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Discussion Starter · #1 ·
Hey guys, I have had my girl for a month now. Her home consists of two large plastic tubs (52 and 60L) connected with a PVC pipe. One of the tub functions as a 'bedroom' of a sort with many layers of fleece liners, her igloo and snuggle bag. I made it so because she showed a preference to this bin when it came to sleeping.
The second tub is more of a playground sort of area and also has her food bowl and water bowl. Her wheel is also in this area. I used wood shavings as bedding for this one.

After doing some research and noticing some things myself I will never use wood shavings again. These are the main factors (personal opinion):
1. They make a mess. They stick to the carpet, she carries them onto the fleece and they stick on the fleece. It's impossible to get them off and the basin where I wash her fleece has clogged twice from them.
2. I have noticed that when I scoop them up to clean her cage they leave a small fine dust behind. Even though they were sealed and pet store-bought they can still be dusty and I don't want to risk a respiratory problem.
3. I use my hand to reach in, scoop them out and scatter them (they are pressed into a big block) and while I was scattering them the other day I actually caught a large, sharp piece of wood. And that was the main reason that had me IMMEDIATELY start researching to switch her bedding.


I have two alternatives and I would like your opinions on which one is the best:

1.Change the wood shavings to wood pellets or some other bedding type (I've read Carefresh is not as good as I thought for that)
2. Get an extra bin that is going to be smaller than the other two. Get some bedding that allows her to burrow and fill it up. Replace the wood shavings with fleece and add a litter box.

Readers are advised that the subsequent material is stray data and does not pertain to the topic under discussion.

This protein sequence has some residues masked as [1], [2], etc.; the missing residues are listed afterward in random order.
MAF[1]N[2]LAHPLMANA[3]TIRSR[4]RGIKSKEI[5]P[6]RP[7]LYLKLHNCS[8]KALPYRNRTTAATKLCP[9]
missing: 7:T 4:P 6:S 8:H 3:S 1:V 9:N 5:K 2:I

Now I understand expanding her cage might cost me more in the present, but I'm also worried about long-term costs (and Nelly's happiness above all) and which one you think would be easier to maintain/clean and make less of a mess. With the shavings I have to vacuum every two days and it's unbearable. Also which one would smell the least? The shavings are not absorbent AT ALL for me.
 

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I prefer fleece most of all. It's super easy to spot clean, super easy to switch to a new liner when you do a whole cage, you just toss them in the was, and it's roughly a $20 startup cost that should last the life of your hedgehog. 4 liner at about a yard each, $5 a yard, single layer.

Now, you can make double layer or filled liners if you want, but hedgehogs pee so little and mostly on their wheel that I mostly find that superfulous.
 

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Discussion Starter · #3 ·
I know fleece is super convenient and I would have both cages on liners but I just really want her to have somewhere to burrow because she loves it and I have seen her digging around and rolling in the wood shavings very often (which now has me even more worried when I noticed all this dust the wood shavings leave behind -luckily she doesn't scratch)
 

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Charlotte has a fleece dig box and a bead dig box, she uses and enjoys both. You can switch to fleece, which I personally prefer, and give your hedgie some dig boxes to fill that need.
 

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Discussion Starter · #5 ·
That's a wonderful idea Charlotte.the.hedgehog! Nelly used to have a fleece dig box but she transferred wood shavings all over the fleece and made an absolute mess so I couldn't clean the straps and I had to get rid of it :-(. But since I won't use wood anymore I could make a new batch.
Thanks so much for all the help! :)
 

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Pom poms from the dollar store also work well in a dig box. Cheap, big enough that they don't get eaten, fit together into a fun pile to dig in, and if they get pottied on, eh, it's a buck.
 

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Discussion Starter · #7 ·
This is a great idea, I'll definitely do that. Well there:s no dollar store where I live but I know how to make my own pom poms so I'll try it! Thanks again!